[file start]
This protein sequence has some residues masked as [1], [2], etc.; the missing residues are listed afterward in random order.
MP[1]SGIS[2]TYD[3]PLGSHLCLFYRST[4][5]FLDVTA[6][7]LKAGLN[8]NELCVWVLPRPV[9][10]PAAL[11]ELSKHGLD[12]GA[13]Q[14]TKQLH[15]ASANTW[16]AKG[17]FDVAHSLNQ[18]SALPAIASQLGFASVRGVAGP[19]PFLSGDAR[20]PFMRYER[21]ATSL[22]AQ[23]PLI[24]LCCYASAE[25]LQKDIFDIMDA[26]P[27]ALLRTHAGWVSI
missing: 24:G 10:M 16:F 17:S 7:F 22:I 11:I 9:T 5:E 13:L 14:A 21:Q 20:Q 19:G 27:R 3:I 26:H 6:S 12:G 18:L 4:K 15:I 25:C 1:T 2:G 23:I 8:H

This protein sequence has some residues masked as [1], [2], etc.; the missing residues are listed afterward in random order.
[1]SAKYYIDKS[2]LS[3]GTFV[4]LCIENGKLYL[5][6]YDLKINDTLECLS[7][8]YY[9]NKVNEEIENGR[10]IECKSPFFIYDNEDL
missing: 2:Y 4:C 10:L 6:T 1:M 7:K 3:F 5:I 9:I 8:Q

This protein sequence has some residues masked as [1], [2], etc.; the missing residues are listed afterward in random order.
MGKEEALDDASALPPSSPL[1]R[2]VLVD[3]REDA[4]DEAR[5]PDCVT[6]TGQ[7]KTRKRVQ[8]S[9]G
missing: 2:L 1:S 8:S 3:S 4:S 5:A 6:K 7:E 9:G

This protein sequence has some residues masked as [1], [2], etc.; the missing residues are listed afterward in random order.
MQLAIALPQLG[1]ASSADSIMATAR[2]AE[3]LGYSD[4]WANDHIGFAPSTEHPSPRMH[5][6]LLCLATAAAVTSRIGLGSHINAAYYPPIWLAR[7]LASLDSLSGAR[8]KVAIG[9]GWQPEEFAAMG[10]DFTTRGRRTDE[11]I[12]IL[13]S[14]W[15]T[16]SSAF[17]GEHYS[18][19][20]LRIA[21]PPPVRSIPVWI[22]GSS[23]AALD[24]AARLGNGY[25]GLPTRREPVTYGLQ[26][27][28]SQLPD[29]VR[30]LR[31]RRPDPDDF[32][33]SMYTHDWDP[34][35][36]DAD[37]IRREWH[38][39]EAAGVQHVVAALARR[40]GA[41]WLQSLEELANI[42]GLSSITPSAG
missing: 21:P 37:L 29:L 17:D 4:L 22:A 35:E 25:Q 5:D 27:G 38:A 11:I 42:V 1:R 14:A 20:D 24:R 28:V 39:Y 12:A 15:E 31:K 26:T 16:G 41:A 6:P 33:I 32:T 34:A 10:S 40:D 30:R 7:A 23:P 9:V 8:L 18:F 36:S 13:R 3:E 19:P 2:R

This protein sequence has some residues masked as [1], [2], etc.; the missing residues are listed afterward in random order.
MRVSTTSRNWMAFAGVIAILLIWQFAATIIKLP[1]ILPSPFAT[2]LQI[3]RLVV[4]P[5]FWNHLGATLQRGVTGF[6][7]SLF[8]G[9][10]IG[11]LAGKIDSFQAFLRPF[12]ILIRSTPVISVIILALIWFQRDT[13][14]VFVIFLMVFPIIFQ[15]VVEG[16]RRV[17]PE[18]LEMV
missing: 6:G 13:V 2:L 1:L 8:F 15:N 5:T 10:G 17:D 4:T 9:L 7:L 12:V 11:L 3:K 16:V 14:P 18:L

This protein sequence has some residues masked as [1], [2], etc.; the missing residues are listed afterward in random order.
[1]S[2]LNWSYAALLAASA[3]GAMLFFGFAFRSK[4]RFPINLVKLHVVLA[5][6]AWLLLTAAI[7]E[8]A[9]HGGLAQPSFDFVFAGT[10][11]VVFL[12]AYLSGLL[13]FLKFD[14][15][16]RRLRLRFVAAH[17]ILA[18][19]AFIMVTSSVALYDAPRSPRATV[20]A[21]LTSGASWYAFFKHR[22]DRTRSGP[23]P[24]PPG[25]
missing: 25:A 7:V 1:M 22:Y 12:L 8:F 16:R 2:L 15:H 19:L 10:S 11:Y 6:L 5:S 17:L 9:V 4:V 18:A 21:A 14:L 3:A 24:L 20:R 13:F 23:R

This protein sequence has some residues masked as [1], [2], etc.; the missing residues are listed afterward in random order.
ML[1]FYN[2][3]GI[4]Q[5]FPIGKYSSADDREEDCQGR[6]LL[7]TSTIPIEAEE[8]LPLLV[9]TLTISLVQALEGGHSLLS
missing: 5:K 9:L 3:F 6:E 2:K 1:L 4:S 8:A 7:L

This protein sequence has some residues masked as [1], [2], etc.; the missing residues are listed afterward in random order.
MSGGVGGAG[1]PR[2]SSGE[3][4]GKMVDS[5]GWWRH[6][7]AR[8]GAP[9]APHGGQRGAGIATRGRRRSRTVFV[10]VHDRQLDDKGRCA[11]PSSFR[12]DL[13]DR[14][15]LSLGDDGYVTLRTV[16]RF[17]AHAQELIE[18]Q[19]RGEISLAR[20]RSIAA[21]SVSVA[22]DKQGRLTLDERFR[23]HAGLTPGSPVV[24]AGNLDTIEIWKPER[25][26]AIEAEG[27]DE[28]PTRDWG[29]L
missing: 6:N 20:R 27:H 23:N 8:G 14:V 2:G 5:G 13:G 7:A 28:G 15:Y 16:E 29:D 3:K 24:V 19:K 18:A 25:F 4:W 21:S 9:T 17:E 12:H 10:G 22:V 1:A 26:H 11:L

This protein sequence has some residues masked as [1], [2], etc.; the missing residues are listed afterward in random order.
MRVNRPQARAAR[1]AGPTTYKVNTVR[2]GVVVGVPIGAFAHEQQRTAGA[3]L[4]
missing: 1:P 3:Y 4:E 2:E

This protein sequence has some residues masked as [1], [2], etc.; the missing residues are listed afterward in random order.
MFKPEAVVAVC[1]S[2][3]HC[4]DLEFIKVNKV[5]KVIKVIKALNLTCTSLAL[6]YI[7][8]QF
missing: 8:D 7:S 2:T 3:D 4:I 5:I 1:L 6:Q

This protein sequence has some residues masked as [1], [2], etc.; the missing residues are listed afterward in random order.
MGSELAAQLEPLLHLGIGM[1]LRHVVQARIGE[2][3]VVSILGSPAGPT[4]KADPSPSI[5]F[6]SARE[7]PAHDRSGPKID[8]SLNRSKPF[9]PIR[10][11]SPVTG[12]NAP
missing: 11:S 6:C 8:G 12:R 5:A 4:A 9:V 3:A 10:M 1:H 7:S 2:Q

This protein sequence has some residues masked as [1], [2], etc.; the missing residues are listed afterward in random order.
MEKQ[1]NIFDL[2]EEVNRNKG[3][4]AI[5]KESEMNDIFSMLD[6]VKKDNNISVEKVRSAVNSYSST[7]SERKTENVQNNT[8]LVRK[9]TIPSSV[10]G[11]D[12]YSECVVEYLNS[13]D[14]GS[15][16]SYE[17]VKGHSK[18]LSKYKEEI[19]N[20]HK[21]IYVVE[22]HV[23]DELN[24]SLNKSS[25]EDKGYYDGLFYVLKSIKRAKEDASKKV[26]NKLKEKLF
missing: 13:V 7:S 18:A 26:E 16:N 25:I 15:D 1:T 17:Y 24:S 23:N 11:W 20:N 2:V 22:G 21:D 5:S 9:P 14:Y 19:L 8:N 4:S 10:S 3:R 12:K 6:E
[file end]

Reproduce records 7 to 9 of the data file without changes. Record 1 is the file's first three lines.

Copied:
This protein sequence has some residues masked as [1], [2], etc.; the missing residues are listed afterward in random order.
ML[1]FYN[2][3]GI[4]Q[5]FPIGKYSSADDREEDCQGR[6]LL[7]TSTIPIEAEE[8]LPLLV[9]TLTISLVQALEGGHSLLS
missing: 5:K 9:L 3:F 6:E 2:K 1:L 4:S 8:A 7:L

This protein sequence has some residues masked as [1], [2], etc.; the missing residues are listed afterward in random order.
MSGGVGGAG[1]PR[2]SSGE[3][4]GKMVDS[5]GWWRH[6][7]AR[8]GAP[9]APHGGQRGAGIATRGRRRSRTVFV[10]VHDRQLDDKGRCA[11]PSSFR[12]DL[13]DR[14][15]LSLGDDGYVTLRTV[16]RF[17]AHAQELIE[18]Q[19]RGEISLAR[20]RSIAA[21]SVSVA[22]DKQGRLTLDERFR[23]HAGLTPGSPVV[24]AGNLDTIEIWKPER[25][26]AIEAEG[27]DE[28]PTRDWG[29]L
missing: 6:N 20:R 27:H 23:N 8:G 14:V 2:G 5:G 13:G 7:A 28:G 15:Y 16:E 29:D 3:K 24:V 19:K 18:A 25:F 4:W 21:S 9:T 17:E 12:H 10:G 22:V 1:A 26:H 11:L

This protein sequence has some residues masked as [1], [2], etc.; the missing residues are listed afterward in random order.
MRVNRPQARAAR[1]AGPTTYKVNTVR[2]GVVVGVPIGAFAHEQQRTAGA[3]L[4]
missing: 1:P 3:Y 4:E 2:E